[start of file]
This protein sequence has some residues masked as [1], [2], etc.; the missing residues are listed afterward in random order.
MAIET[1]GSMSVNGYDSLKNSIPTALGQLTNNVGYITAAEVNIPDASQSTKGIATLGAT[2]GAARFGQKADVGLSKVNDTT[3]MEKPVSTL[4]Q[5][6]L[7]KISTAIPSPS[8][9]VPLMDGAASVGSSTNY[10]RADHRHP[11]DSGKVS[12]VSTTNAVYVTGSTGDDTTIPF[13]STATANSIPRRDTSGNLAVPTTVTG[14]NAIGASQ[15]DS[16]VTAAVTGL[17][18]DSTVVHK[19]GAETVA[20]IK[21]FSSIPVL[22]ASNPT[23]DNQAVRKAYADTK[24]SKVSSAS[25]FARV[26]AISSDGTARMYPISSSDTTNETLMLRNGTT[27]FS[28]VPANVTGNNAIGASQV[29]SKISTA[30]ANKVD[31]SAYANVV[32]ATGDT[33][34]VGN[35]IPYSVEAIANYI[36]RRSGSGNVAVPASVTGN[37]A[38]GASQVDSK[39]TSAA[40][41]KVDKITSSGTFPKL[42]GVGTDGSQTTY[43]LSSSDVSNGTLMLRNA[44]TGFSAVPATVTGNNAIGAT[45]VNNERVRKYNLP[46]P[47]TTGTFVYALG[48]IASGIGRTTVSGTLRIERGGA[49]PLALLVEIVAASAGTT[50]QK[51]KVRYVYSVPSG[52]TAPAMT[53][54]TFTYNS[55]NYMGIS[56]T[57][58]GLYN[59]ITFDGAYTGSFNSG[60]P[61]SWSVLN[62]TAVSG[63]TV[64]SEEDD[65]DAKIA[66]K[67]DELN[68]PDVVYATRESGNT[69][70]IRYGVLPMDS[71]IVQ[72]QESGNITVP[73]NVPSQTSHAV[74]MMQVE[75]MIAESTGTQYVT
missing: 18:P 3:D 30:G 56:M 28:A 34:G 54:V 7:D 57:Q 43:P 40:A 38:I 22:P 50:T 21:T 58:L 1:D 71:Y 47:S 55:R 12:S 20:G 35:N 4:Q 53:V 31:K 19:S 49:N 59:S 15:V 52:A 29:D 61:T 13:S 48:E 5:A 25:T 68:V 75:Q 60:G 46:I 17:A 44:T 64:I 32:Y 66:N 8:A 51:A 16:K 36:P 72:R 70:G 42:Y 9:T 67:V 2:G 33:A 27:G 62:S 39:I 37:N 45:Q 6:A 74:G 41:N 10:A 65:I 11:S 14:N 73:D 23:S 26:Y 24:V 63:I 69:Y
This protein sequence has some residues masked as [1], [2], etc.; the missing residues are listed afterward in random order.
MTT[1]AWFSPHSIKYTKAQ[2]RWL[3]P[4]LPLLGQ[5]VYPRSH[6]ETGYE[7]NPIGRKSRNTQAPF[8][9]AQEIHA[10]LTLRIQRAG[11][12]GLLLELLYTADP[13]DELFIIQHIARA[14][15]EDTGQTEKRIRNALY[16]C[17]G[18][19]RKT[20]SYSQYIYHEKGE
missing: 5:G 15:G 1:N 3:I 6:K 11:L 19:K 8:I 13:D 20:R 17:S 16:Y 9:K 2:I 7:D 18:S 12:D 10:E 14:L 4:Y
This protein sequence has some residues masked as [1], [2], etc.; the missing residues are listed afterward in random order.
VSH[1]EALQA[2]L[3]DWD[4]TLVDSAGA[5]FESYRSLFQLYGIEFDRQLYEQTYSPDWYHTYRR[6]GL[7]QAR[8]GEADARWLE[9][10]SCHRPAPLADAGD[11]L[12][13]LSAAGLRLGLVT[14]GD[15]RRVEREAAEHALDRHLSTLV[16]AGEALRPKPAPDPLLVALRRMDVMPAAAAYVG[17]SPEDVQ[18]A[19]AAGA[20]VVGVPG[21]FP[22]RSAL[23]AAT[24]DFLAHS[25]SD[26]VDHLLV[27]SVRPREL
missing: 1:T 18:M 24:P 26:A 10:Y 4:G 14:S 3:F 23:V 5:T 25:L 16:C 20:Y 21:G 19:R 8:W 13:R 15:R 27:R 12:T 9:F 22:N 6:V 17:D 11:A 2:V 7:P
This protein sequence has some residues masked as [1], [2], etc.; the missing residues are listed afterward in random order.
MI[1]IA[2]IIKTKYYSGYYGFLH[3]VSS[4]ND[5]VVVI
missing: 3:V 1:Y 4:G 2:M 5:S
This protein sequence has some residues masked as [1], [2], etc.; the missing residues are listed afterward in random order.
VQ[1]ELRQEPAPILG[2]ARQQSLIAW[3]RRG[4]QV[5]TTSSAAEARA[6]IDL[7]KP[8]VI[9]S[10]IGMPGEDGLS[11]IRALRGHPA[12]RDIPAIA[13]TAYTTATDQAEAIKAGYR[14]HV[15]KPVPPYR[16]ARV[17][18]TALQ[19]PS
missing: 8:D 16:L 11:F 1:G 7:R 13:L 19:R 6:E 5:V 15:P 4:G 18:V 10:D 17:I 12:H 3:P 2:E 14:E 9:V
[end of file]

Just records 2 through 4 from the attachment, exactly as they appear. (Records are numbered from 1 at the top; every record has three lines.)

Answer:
This protein sequence has some residues masked as [1], [2], etc.; the missing residues are listed afterward in random order.
MTT[1]AWFSPHSIKYTKAQ[2]RWL[3]P[4]LPLLGQ[5]VYPRSH[6]ETGYE[7]NPIGRKSRNTQAPF[8][9]AQEIHA[10]LTLRIQRAG[11][12]GLLLELLYTADP[13]DELFIIQHIARA[14][15]EDTGQTEKRIRNALY[16]C[17]G[18][19]RKT[20]SYSQYIYHEKGE
missing: 5:G 15:G 1:N 3:I 6:K 11:L 19:K 8:I 13:D 20:R 17:S 16:Y 9:K 2:I 7:D 18:S 12:D 10:E 14:L 4:Y
This protein sequence has some residues masked as [1], [2], etc.; the missing residues are listed afterward in random order.
VSH[1]EALQA[2]L[3]DWD[4]TLVDSAGA[5]FESYRSLFQLYGIEFDRQLYEQTYSPDWYHTYRR[6]GL[7]QAR[8]GEADARWLE[9][10]SCHRPAPLADAGD[11]L[12][13]LSAAGLRLGLVT[14]GD[15]RRVEREAAEHALDRHLSTLV[16]AGEALRPKPAPDPLLVALRRMDVMPAAAAYVG[17]SPEDVQ[18]A[19]AAGA[20]VVGVPG[21]FP[22]RSAL[23]AAT[24]DFLAHS[25]SD[26]VDHLLV[27]SVRPREL
missing: 1:T 18:M 24:P 26:A 10:Y 4:G 14:S 3:F 23:V 5:T 25:L 16:C 20:Y 21:G 19:R 8:W 13:R 15:R 27:R 12:T 9:F 22:N 6:V 17:D 11:A 2:V 7:P
This protein sequence has some residues masked as [1], [2], etc.; the missing residues are listed afterward in random order.
MI[1]IA[2]IIKTKYYSGYYGFLH[3]VSS[4]ND[5]VVVI
missing: 3:V 1:Y 4:G 2:M 5:S